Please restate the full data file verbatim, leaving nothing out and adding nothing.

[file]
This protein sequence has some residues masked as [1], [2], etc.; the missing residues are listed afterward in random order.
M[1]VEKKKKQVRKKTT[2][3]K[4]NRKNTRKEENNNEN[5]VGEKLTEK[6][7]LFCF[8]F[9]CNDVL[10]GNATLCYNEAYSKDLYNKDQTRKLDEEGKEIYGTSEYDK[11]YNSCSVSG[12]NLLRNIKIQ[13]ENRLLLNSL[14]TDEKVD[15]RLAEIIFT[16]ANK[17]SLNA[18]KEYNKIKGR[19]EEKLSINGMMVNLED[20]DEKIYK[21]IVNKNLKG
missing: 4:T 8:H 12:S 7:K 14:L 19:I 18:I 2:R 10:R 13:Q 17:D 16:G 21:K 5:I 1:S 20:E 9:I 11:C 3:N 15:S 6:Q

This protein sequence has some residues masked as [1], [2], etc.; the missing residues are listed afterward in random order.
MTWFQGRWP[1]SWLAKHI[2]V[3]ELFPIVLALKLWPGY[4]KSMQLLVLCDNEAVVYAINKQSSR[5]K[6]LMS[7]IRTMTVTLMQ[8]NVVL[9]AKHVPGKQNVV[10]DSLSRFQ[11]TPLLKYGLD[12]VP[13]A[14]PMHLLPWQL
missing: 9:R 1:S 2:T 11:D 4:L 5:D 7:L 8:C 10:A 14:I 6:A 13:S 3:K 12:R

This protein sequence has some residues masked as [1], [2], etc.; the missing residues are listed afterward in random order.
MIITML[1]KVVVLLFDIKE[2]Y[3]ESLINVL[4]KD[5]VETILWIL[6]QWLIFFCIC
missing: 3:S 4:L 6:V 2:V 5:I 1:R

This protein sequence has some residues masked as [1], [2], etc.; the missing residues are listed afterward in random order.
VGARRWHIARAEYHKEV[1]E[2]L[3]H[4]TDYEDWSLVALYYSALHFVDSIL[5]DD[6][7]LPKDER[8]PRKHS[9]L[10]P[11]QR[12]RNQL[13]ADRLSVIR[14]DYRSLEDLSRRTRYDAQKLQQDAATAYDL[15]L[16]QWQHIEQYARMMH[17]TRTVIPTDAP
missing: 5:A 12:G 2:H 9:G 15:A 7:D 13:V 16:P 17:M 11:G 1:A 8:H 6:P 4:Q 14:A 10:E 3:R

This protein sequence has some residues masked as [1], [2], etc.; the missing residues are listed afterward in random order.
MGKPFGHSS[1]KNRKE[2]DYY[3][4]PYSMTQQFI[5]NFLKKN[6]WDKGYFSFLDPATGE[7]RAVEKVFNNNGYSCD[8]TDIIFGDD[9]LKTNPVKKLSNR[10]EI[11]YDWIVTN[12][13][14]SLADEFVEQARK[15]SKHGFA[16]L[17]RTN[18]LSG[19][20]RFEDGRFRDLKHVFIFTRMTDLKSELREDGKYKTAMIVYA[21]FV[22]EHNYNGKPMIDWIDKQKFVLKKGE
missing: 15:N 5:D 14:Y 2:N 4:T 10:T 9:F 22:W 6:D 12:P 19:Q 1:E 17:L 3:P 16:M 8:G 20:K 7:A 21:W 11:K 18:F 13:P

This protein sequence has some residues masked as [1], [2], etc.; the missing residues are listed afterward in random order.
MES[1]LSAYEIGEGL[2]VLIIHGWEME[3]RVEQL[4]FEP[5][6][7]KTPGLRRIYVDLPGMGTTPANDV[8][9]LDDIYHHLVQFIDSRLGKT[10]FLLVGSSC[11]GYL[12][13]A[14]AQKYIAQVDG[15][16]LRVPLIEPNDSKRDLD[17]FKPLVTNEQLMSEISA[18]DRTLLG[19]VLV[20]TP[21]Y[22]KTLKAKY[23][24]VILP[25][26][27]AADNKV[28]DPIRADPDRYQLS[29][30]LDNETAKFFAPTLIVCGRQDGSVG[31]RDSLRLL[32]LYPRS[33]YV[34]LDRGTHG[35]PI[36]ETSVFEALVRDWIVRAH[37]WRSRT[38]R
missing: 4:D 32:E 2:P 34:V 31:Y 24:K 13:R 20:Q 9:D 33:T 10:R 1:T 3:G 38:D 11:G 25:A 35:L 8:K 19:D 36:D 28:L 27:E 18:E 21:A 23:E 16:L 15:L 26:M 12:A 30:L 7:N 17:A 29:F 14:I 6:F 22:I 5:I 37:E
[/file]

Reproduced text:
This protein sequence has some residues masked as [1], [2], etc.; the missing residues are listed afterward in random order.
M[1]VEKKKKQVRKKTT[2][3]K[4]NRKNTRKEENNNEN[5]VGEKLTEK[6][7]LFCF[8]F[9]CNDVL[10]GNATLCYNEAYSKDLYNKDQTRKLDEEGKEIYGTSEYDK[11]YNSCSVSG[12]NLLRNIKIQ[13]ENRLLLNSL[14]TDEKVD[15]RLAEIIFT[16]ANK[17]SLNA[18]KEYNKIKGR[19]EEKLSINGMMVNLED[20]DEKIYK[21]IVNKNLKG
missing: 4:T 8:H 12:S 7:K 14:L 19:I 18:I 2:R 10:R 13:Q 17:D 16:G 21:K 5:I 1:S 20:E 9:I 11:C 3:N 15:S 6:Q

This protein sequence has some residues masked as [1], [2], etc.; the missing residues are listed afterward in random order.
MTWFQGRWP[1]SWLAKHI[2]V[3]ELFPIVLALKLWPGY[4]KSMQLLVLCDNEAVVYAINKQSSR[5]K[6]LMS[7]IRTMTVTLMQ[8]NVVL[9]AKHVPGKQNVV[10]DSLSRFQ[11]TPLLKYGLD[12]VP[13]A[14]PMHLLPWQL
missing: 9:R 1:S 2:T 11:D 4:L 5:D 7:L 8:C 10:A 14:I 6:A 13:S 3:K 12:R

This protein sequence has some residues masked as [1], [2], etc.; the missing residues are listed afterward in random order.
MIITML[1]KVVVLLFDIKE[2]Y[3]ESLINVL[4]KD[5]VETILWIL[6]QWLIFFCIC
missing: 3:S 4:L 6:V 2:V 5:I 1:R

This protein sequence has some residues masked as [1], [2], etc.; the missing residues are listed afterward in random order.
VGARRWHIARAEYHKEV[1]E[2]L[3]H[4]TDYEDWSLVALYYSALHFVDSIL[5]DD[6][7]LPKDER[8]PRKHS[9]L[10]P[11]QR[12]RNQL[13]ADRLSVIR[14]DYRSLEDLSRRTRYDAQKLQQDAATAYDL[15]L[16]QWQHIEQYARMMH[17]TRTVIPTDAP
missing: 5:A 12:G 2:H 9:G 15:A 7:D 13:V 16:P 17:M 11:G 1:A 8:H 6:P 4:Q 14:A 10:E 3:R

This protein sequence has some residues masked as [1], [2], etc.; the missing residues are listed afterward in random order.
MGKPFGHSS[1]KNRKE[2]DYY[3][4]PYSMTQQFI[5]NFLKKN[6]WDKGYFSFLDPATGE[7]RAVEKVFNNNGYSCD[8]TDIIFGDD[9]LKTNPVKKLSNR[10]EI[11]YDWIVTN[12][13][14]SLADEFVEQARK[15]SKHGFA[16]L[17]RTN[18]LSG[19][20]RFEDGRFRDLKHVFIFTRMTDLKSELREDGKYKTAMIVYA[21]FV[22]EHNYNGKPMIDWIDKQKFVLKKGE
missing: 15:N 5:D 14:Y 2:N 4:T 10:T 9:F 22:W 6:D 12:P 19:Q 1:E 17:L 3:P 16:M 8:G 20:K 7:A 21:W 11:K 18:F 13:P

This protein sequence has some residues masked as [1], [2], etc.; the missing residues are listed afterward in random order.
MES[1]LSAYEIGEGL[2]VLIIHGWEME[3]RVEQL[4]FEP[5][6][7]KTPGLRRIYVDLPGMGTTPANDV[8][9]LDDIYHHLVQFIDSRLGKT[10]FLLVGSSC[11]GYL[12][13]A[14]AQKYIAQVDG[15][16]LRVPLIEPNDSKRDLD[17]FKPLVTNEQLMSEISA[18]DRTLLG[19]VLV[20]TP[21]Y[22]KTLKAKY[23][24]VILP[25][26][27]AADNKV[28]DPIRADPDRYQLS[29][30]LDNETAKFFAPTLIVCGRQDGSVG[31]RDSLRLL[32]LYPRS[33]YV[34]LDRGTHG[35]PI[36]ETSVFEALVRDWIVRAH[37]WRSRT[38]R
missing: 4:D 32:E 2:P 34:V 31:Y 24:K 13:R 20:Q 9:D 33:T 10:R 1:T 3:G 38:D 11:G 25:A 35:L 8:K 19:D 36:D 28:L 27:E 18:E 21:A 23:E 16:L 15:L 26:M 12:A 30:L 7:N 17:A 29:F 14:I 6:F 22:I 5:I 37:E